It’s been about a decade since I read Uzodinma Iweala’s ‘Beasts of No Nation’ but I remember it being about as heavy as this trailer for the upcoming adaptation looks. Wire alum Idris Elba stars and True Detective helmer Cary Fukunaga directs this Netflix exclusive. Look for this on October 16.
Good news for fans of Patrick Rothfuss’ Kingkiller series. The once worrisome Fox TV adaptation of the bestselling fantasy series is no more. The option with the studio has lapsed, putting the franchise back on the market where it was reportedly in high demand with a number of studios at Comic-Con this past weekend.
This is great news in my opinion. The TV adaptation of this series always troubled me. It most likely wasn’t destined to get the budget and treatment Game of Thrones enjoyed on HBO and this is a series that always seemed better suited for film, where it likely would get the time, care and cast it deserves. Here’s to hoping that when the dust settles on the bidding war over the rights, it lands with a studio that is interested in making a quality product and not just a well timed cash grab with the release of the final book ‘The Doors of Stone.’
And it looks great. I see no reason why it won’t be solid as long as they maintain some of the book’s humor (which the trailer certainly hints at with Matt Damon’s science line) and avoid giving their scientists Prometheus level decision making skills. So, yeah, should be great. Look for it in theaters November 27th.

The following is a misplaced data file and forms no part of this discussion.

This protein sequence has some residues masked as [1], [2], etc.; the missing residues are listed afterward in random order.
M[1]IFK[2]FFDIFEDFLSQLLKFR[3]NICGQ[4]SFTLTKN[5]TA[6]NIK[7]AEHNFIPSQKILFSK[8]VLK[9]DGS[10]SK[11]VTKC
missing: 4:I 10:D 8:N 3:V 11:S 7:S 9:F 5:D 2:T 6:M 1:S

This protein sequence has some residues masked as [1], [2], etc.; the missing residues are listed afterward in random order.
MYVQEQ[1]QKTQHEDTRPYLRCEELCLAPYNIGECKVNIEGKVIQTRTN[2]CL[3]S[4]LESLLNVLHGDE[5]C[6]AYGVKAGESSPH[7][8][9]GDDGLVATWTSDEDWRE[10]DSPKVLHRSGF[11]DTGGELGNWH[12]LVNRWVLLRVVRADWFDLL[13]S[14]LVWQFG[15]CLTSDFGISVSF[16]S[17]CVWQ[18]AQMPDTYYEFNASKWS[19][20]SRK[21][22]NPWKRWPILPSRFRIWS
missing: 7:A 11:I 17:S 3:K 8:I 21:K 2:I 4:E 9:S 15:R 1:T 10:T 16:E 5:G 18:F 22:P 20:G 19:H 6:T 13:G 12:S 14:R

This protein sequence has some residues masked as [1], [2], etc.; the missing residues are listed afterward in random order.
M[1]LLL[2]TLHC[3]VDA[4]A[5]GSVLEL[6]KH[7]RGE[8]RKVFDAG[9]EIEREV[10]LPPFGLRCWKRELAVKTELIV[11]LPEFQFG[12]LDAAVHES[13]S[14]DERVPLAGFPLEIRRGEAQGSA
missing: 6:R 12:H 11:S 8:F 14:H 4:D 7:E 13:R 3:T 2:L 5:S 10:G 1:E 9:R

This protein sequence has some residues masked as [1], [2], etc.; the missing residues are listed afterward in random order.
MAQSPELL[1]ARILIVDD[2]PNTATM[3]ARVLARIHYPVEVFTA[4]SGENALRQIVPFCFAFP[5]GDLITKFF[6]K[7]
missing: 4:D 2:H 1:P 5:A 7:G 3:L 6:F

Pictures from the film adaptation of Andy Weir’s sci-fi thriller ‘The Martian’ emerged this week, showcasing Matt Damon fully geared up for the role of stranded (and loveably sarcastic) astronaut Mark Watney. The suit doesn’t look monumentally different from what we saw Damon in last year for his role in ‘Interstellar’, but it’s still cool to see him in uniform. Bonus shot of Kristen Wiig as Nasa spokeswoman Annie Montrose, too! For those who haven’t had a chance to read the book, it’s a great book that can pass as summer material if you don’t mind a heavy dose of science and NASA jargon tossed into your beach reads. Either way, be sure to keep an eye out for this one when it hits theaters this fall on November 27th.
Writers penning stories about writers is not a rarity in the world of film and tv. While some may criticize this as being a bit lazy and arguably pretentious on the part of the writer, it is a narrative device that isn’t going anywhere anytime soon.
The effectiveness of these portrayals vary. Sometimes depictions of writers are endlessly fascinating to people, while other times people could care less about watching someone sit in a room and transcribe the conversations that take place in their head. It generally hinges on the level of interest the viewers have with the author in question.